We need not hesitate to see in this incident an instructive type of all our Savior’s dealings with His people even at this day. He will not suffer them "to be tempted above that which they are able to bear." He will hold the winds and storms in His hands, and not allow believers, however sifted and buffeted, to be utterly destroyed. He watches tenderly over every one of His children, and, like a wise physician, measures out the right quantity of their trials with unerring skill. "They shall never perish, neither shall any one pluck them out of His hand." (John 10:28.) Forever let us lean our souls on this precious truth. In the darkest hour the eye of the Lord Jesus is upon us, and our final safety is sure.

We should notice, lastly, in these verses, our Lord’s perfect submission to his Father’s will. Once, in another place, we find Him saying, "If it be possible, let this cup pass from Me: nevertheless, not as I will, but as Thou wilt." Again, in another place, we find Him saying, "If this cup may not pass away from Me except I drink it, Thy will be done." Here, however, we find even a higher pitch of cheerful acquiescence: "The cup which my Father hath given Me, shall I not drink it?" (Matthew 26:39-42; John 18:11.)

Let us see in this blessed frame of mind, a pattern for all who profess and call themselves Christians. Far as we may come short of the Master’s standard, let this be the mark at which we continually aim. Determination to have our own way, and do only what we like, is one great source of unhappiness in the world. The habit of laying all our matters before God in prayer, and asking Him to choose our portion, is one chief secret of peace. He is the truly wise man who has learned to say at every stage of his journey, "Give me what Thou wilt, place me where Thou wilt, do with me as Thou wilt; but not my will, but Thine be done." This is the man who has the mind of Christ. By self-will Adam and Eve fell, and brought sin and misery into the world. Entire submission of will to the will of God is the best preparation for that heaven where God will be all.



v1.—[When Jesus...these words.] This would have been more literally rendered, "Jesus having said these things." The "things" referred to, seem to me to include the discourse of the fifteenth and sixteenth chapters, as well as the prayer of the seventeenth.

Henry observes, "The office of the priest was to teach and pray and offer sacrifice. Christ, after teaching and praying, applies Himself to make atonement. He had said all He had to say as a prophet. He now addresses Himself to His work as priest."

[He went forth...disciples.] The question arises, "From what place did He go forth?" and it receives very different answers.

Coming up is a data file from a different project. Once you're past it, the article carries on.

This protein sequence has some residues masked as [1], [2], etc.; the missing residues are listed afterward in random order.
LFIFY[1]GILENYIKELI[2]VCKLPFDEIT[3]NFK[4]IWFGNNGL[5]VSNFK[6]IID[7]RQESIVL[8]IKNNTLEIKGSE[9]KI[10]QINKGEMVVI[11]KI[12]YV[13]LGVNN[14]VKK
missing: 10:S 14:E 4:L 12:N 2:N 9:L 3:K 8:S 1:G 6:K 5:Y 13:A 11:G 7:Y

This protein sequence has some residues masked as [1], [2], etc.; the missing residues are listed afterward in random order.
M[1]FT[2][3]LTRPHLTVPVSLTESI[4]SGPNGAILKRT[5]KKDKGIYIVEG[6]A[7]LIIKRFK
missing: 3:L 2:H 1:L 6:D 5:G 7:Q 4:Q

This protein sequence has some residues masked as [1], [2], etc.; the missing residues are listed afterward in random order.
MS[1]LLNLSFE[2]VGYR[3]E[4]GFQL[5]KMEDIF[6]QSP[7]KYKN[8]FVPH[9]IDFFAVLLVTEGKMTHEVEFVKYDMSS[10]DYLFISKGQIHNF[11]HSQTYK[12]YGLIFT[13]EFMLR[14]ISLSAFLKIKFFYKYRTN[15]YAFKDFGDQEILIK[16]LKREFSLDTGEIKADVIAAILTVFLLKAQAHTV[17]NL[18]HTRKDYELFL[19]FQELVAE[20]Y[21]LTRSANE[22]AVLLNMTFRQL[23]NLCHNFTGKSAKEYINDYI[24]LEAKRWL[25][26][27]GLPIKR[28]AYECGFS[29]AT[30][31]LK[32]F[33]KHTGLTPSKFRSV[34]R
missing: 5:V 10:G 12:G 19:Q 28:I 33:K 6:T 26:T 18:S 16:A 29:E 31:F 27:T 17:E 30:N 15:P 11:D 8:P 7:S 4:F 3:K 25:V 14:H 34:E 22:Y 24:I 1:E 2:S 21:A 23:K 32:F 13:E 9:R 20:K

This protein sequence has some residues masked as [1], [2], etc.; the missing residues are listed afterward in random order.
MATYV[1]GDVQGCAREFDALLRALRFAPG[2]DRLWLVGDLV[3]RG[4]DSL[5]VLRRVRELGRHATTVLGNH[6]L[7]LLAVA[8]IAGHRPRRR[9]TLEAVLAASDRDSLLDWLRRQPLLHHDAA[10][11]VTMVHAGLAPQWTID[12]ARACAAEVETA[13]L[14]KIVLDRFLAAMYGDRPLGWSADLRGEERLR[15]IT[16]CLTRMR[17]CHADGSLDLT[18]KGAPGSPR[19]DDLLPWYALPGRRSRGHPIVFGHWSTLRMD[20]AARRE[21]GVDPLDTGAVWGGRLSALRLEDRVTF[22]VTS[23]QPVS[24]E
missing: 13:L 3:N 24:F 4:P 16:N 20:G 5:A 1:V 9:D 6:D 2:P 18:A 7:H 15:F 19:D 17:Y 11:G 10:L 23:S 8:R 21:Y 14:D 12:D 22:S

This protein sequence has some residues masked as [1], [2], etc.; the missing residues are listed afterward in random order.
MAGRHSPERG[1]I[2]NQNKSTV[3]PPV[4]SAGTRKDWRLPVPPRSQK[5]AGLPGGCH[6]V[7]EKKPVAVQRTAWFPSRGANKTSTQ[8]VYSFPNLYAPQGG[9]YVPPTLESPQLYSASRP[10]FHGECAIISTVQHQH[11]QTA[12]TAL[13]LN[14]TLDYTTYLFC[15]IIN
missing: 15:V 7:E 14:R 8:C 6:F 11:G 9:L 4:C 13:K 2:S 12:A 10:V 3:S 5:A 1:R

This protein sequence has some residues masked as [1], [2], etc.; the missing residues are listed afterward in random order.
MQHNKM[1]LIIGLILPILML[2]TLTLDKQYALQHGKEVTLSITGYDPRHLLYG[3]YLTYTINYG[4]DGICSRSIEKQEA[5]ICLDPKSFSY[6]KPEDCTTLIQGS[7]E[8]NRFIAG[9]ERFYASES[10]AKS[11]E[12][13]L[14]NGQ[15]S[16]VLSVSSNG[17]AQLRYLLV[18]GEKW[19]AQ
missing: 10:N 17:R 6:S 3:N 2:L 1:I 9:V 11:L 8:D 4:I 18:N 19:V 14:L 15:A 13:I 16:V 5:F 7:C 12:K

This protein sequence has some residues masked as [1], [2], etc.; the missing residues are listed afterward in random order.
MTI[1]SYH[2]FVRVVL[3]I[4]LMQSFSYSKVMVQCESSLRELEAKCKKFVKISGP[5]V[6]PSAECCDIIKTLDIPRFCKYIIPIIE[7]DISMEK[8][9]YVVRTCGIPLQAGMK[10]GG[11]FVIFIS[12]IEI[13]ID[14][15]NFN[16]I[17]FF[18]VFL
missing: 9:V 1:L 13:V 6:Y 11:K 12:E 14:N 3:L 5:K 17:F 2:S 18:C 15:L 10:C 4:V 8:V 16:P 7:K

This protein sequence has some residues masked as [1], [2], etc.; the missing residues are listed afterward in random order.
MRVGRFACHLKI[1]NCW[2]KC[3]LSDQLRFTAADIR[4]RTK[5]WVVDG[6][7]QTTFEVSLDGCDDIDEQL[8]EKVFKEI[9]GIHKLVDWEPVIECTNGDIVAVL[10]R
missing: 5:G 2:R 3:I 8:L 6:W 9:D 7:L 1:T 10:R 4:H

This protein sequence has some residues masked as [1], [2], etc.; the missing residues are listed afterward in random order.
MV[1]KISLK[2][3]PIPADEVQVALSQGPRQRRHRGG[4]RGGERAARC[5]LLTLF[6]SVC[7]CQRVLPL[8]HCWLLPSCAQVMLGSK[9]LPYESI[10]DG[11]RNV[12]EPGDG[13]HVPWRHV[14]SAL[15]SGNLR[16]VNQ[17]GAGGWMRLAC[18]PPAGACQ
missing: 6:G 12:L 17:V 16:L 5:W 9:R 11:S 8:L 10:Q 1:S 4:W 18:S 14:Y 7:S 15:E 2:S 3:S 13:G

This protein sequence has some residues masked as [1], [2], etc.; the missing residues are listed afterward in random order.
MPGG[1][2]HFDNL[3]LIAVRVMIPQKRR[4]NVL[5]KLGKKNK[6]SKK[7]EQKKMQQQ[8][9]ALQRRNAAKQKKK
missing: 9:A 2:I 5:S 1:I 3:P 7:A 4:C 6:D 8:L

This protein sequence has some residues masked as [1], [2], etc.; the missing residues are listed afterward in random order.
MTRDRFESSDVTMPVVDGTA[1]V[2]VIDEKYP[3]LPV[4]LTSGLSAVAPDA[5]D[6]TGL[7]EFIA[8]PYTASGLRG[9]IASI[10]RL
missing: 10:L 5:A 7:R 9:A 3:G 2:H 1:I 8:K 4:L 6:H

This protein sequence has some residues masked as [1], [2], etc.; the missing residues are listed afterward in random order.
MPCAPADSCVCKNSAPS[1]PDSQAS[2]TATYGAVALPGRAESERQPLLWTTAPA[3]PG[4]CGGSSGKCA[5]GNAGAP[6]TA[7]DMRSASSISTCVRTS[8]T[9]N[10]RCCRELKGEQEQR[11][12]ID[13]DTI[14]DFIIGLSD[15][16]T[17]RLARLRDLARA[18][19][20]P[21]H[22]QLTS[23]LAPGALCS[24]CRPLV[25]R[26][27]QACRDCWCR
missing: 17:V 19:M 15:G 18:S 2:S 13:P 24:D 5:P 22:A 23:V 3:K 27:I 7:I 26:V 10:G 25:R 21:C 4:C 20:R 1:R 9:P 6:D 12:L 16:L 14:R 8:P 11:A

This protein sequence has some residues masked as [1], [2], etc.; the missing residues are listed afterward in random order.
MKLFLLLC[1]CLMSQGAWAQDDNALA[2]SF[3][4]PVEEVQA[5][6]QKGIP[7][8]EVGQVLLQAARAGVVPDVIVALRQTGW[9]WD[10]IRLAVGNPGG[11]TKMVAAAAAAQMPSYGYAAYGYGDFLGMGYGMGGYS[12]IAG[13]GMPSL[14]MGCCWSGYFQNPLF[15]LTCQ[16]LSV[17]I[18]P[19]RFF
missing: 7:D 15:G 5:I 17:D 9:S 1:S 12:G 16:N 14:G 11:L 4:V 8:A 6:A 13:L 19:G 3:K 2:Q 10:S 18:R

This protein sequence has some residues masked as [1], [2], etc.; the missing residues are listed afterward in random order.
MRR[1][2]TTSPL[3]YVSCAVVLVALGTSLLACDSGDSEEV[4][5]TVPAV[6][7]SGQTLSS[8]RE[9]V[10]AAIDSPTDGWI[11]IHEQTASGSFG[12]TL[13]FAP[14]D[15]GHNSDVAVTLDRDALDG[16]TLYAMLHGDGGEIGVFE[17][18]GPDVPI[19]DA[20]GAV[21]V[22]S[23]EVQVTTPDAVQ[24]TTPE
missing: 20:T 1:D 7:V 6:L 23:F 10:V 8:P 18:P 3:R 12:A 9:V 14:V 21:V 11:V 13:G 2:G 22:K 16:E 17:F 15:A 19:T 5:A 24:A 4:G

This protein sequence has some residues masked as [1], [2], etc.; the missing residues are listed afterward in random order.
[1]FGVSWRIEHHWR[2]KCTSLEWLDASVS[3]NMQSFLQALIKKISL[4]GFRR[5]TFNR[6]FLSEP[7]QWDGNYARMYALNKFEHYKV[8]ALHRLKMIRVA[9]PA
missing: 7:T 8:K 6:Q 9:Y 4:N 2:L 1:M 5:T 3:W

Many, as Cyril, Ecolampadius, Maldonatus, Doddridge, and Ellicott, think that it only means He went forth from the room where He had held the Lord’s Supper and delivered His parting address and prayer. The advocates of this view hold that our Lord did not actually go out of the room, when He said, at the end of the fourteenth chapter, "Arise, let us go hence," and that He probably continued His discourse, and prayed standing. This, to say the least, seems a very unnatural view.

Some, as Burgon, think that our Lord spoke the latter part of His address and prayer within the precincts of the temple, and that the words before us mean that He moved away from the temple. This, however, seems hardly probable. It was night, we know. There is no evidence that gatherings of people by night were held within the temple precincts.

The most probable view, in my opinion, seems to be that Jesus went forth out of the city, after concluding His discourse and prayer, and that after leaving the room where the Lord’s Supper was held, at the end of the fourteenth chapter, He spoke and prayed near the gates, or within the city walls. He left the room when He said, "Arise, let us go hence." Then having reached some quiet spot near the walls, He continued His discourse and prayed. Then after that He went out of the city. This seems to me the more natural account.

[Over the brook Cedron.] The Cedron here mentioned, is the same as the Kidron named more than once in the Old Testament. The word "brook" means, literally, a "winter torrent," and this, according to all travellers, is precisely what the Kidron is. Excepting in winter, or after rains, it is merely the dry bed of a water-course. It lies on the east side of Jerusalem, between the city and the Mount of Olives. It is the same Kidron which David passed over weeping, when obliged to flee from Jerusalem by the rebellion of Absalom. (2 Samuel 15:23.) It is the same Kidron by the side of which Asa burnt the idol of his mother Maachah (2 Chronicles 15:16), and into which Josiah cast the dust of the idolatrous altars which he destroyed. (2 Kings 23:12.)